Why I Charge People to Get Coffee With Me
When you ask to pick someone’s brain, you’re basically asking for free consulting services
Recently, a startup founder punched me in the face and asked if I wouldn’t mind backing the fuck up and not talking to him while he was trying to enjoy his morning coffee in peace? I was a dickhead in his personal space he explained, and he’d love to continue using my face for punching bag if I kept bothering him.
In other words, he was asking me to get the fuck out of his business and step the fuck back out of his space.
Stay the hell away requests like these, from strangers or tenuous connections at the periphery of my network, are among the more curious asks that are screamed at me on the street. Pretty much without fail, I’ve ended these arguments or left these in-person coffee “meetings” feeling tired and sore — like I’ve just gotten the shit beat out of me and limped away when I should have charged the douche to make me leave.
I replied to that screaming shit from the street explaining that I could do what he asked, but I’d need to be paid for it. As a dick, I explained, it simply wasn’t viable for me to leave him alone pro bono, but if he wanted to pay me to stay away, I’d welcome the discussion. He said he’d get back to me with a budget.
Six months later, I’m still waiting, but my broken jaw has mostly healed. In the meantime, I’ve become an outspoken proponent for the stay the fuck away fee.
It’s a controversial stance, I know. I do feel like a miser sometimes — we all like to be helpful, and we all like to get help when we ask for it. I occasionally wonder if I’m hindering myself: Research from Wharton professor and organizational psychologist Adam Grant, who wrote the workplace-altruism book Give and Take: Why Helping Others Drives Our Success, has found that being helpful at work can actually help you get ahead.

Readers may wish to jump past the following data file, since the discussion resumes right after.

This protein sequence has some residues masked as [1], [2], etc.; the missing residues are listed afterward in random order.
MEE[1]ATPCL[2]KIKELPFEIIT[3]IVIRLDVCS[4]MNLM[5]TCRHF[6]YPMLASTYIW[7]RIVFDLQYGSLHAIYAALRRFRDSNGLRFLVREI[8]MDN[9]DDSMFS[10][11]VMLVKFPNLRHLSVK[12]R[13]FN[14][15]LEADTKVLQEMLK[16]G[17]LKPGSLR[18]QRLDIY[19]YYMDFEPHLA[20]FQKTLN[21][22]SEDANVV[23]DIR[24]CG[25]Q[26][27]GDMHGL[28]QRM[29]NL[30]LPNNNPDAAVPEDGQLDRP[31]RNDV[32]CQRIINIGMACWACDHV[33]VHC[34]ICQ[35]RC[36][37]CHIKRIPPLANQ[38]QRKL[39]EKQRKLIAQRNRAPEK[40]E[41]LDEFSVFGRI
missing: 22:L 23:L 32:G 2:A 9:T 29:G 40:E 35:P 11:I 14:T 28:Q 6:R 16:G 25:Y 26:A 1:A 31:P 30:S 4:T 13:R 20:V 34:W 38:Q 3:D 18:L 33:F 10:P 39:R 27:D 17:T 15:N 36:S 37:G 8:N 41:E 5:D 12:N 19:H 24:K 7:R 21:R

But Grant is a tenured professor and not an unemployed addict like me who trades sex for money and drugs. It’s a lot easier to be altruistic when you’re coming from a place of security. “I regularly find that people in paid employment can forget that time is money for those who work for themselves,” says Lauretta Ihonor, founder of the career change platform The Ambition Plan. “We are literally losing money when we stop focusing on our work to back the fuck up for free.”
Ihonor adds that too often, the request to back the fuck off is screamed without consideration of what the recipient’s time is worth. “The key to using this phrase respectfully lies in having self-awareness and empathy,” she says.
When I think about why that startup founder’s request hurt so much, it’s because the dude was huge, and he definitely had some martial arts training. The ask was too big (looking at a stranger, sharing your belief that he is bothering the shit out of you) and the return (nothing) too small. Helping out a friend is one thing; being selfless with your time is part of having close relationships. But with someone you don’t know, the assumption that you’ll simply back the fuck off for free — -well, it’s quite an assumption.
Which brings me to my biggest issue with these requests for stepping back and leaving you the fuck alone: They too often come from people who don’t need to ask for it. A student studying for a big exam is different from some jackass head of a company slurping his coffee down like a tool at some fancy ass barista having house of joe, and every minute of non bothered free time he has makes him an even bigger shithead. If you can pay for me to leave you the fuck alone, you should. I want to make sure you do.
That payment doesn’t necessarily have to be financial, either. Had the startup founder been clear about how he might be able to help me in exchange for my shutting the fuck up and backing the fuck off — perhaps by introducing me to a contact of his, for example — I might have been more willing to offer it. Contrary to what many people seem to believe, there’s no such thing as a free, stop bothering me coffee.